UK is betting big on offshore wind to meet it ambitious target of reaching net-zero emissions by 2050. The sector has gained greater significance in the post-COVID era investments. Offshore wind is UK’s fastest growing source of electricity, with a potential of over 75 GW by 2050. Considering the role it can play in the country’s decarbonisation plan, in December 2019 the UK government revised its 2030 target upwards to 40 GW from 30 GW.
In view of the enlarged role for offshore wind in the energy mix in the long run, UK’s policymakers and regulator have been contemplating a change in the current approach to designing and building offshore wind transmission (OWT).
In a recent development, on July 15, 2020, the UK Energy Minister launched a review into the existing offshore transmission regime to address the impediments it presents to further significant deployment of offshore wind. Earlier, the energy regulator, Office of Gas and Electricity Markets (Ofgem), in its decarbonisation action plan released in February 2020, indicated that it will work closely with the government and other stakeholders to explore whether a more coordinated offshore transmission system could reduce both financial and environmental costs.
“With the UK’s increasingly ambitious targets for offshore wind, constructing individual radial connections for each offshore wind farm may not provide the most efficient approach and could become a major barrier to delivery.”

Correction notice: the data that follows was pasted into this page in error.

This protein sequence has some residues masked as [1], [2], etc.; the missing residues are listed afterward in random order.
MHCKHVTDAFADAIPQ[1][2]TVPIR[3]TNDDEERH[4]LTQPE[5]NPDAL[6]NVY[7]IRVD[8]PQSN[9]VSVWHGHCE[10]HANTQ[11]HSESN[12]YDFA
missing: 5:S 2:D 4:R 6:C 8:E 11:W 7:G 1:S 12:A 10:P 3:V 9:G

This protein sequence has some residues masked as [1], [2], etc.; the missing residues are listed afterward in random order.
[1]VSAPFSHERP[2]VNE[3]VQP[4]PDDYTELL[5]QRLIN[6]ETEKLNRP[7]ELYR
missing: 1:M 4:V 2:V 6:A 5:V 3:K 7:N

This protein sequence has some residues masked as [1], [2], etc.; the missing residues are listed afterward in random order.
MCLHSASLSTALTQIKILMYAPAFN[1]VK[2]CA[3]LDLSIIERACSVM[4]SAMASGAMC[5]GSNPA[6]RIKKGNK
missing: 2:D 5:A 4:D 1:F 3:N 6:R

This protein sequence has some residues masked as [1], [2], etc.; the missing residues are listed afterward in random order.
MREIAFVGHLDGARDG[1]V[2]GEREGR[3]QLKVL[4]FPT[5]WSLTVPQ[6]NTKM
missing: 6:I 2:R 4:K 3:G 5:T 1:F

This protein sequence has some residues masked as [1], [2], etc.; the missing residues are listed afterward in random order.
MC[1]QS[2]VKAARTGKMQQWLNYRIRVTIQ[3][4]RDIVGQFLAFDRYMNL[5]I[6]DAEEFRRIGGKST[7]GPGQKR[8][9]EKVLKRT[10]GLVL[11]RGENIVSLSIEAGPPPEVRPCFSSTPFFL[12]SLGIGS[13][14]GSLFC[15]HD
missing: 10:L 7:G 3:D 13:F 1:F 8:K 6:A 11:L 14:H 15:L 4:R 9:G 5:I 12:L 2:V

The policymakers acknowledge that this review is overdue as the existing point-to-point offshore transmission connection approach was developed when offshore wind was a nascent sector and industry expectations were as low as 10 GW by 2030. Under the current enduring regime, the wind farm developer builds the transmission component and transfers the transmission assets to a third party called an offshore transmission operator (OFTO) upon project completion. OFTOs are selected in competitive tenders run by Ofgem. The regime allows for the OFTO-build model, but the generator-build model continues to be followed till date.
With the UK’s increasingly ambitious targets for offshore wind, constructing individual radial connections for each offshore wind farm may not provide the most efficient approach and could become a major barrier to delivery given the considerable environmental and local impacts, particularly from the associated onshore infrastructure required to connect to the national transmission network.
Keeping this in mind, the Committee for Climate Change (CCC) [formed under the Climate Change Act to advise the UK government on tackling and preparing for climate change], in its report to the Parliament (Reducing UK emissions Progress Report to Parliament, June 2020) called upon the government to develop a strategy to coordinate interconnectors and offshore networks for wind farms and their connections to the onshore network and bring forward any legislation necessary to enable coordination. Further, it recommended that the Department of Business, Energy and Industrial Strategy (BEIS) should develop such a strategy.
In line with this, the government has nominated the BEIS to lead the review, with support from a range of government and industry bodies and an industry expert group. The BEIS review will be split into two main workstreams.
In the medium-term workstream, it will seek to:
— identify and implement changes to the existing regime to facilitate coordination;
— assess the feasibility and costs/benefits of centrally delivered, enabling infrastructure to facilitate the connection of increased levels of offshore wind by 2030;